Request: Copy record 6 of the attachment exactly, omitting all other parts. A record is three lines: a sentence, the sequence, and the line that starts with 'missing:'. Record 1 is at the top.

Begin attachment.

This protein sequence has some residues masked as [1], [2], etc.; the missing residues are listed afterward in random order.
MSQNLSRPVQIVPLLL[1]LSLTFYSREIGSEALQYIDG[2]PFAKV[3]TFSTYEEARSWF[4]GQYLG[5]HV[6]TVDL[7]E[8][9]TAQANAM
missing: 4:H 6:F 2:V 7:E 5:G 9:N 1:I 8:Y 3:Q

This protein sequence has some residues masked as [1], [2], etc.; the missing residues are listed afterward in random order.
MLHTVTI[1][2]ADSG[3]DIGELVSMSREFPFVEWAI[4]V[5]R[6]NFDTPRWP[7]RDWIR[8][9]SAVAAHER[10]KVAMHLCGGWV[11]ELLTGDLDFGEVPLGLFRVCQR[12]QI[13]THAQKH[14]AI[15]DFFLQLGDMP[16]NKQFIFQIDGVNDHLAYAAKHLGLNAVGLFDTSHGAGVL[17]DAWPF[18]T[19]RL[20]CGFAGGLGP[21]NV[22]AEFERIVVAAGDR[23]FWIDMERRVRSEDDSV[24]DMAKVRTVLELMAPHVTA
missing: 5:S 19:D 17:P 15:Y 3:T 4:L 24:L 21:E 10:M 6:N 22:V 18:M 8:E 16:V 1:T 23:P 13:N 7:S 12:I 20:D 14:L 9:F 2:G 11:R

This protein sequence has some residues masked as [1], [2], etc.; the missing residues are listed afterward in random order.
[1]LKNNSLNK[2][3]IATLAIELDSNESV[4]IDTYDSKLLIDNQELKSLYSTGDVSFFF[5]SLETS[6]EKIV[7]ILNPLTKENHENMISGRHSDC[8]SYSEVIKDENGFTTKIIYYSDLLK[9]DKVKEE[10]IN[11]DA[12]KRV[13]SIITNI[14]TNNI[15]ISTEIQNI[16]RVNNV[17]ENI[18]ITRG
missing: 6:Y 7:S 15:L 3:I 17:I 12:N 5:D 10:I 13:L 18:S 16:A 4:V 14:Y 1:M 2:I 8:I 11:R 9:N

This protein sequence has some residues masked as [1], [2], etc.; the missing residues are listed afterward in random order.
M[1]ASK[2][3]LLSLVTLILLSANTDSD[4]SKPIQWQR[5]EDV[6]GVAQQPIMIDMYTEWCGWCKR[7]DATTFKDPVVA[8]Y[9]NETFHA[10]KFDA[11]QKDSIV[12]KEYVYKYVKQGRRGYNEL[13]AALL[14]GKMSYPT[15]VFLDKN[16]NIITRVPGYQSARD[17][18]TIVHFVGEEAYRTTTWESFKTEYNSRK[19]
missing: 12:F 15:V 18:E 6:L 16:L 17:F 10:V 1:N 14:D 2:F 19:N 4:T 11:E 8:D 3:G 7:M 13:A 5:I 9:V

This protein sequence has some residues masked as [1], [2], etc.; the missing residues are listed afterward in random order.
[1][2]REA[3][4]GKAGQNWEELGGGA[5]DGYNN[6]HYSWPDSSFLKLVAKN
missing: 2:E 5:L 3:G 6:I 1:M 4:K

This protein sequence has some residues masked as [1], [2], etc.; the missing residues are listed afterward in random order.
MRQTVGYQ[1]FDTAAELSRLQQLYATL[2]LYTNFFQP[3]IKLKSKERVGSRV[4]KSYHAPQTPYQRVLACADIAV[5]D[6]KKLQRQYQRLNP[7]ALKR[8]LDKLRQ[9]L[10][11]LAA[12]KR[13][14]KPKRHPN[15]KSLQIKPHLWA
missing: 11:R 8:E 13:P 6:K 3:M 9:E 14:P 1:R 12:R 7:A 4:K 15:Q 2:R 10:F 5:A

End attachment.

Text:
This protein sequence has some residues masked as [1], [2], etc.; the missing residues are listed afterward in random order.
MRQTVGYQ[1]FDTAAELSRLQQLYATL[2]LYTNFFQP[3]IKLKSKERVGSRV[4]KSYHAPQTPYQRVLACADIAV[5]D[6]KKLQRQYQRLNP[7]ALKR[8]LDKLRQ[9]L[10][11]LAA[12]KR[13][14]KPKRHPN[15]KSLQIKPHLWA
missing: 11:R 8:E 13:P 6:K 3:M 9:E 14:P 1:R 12:R 7:A 4:K 15:Q 2:R 10:F 5:A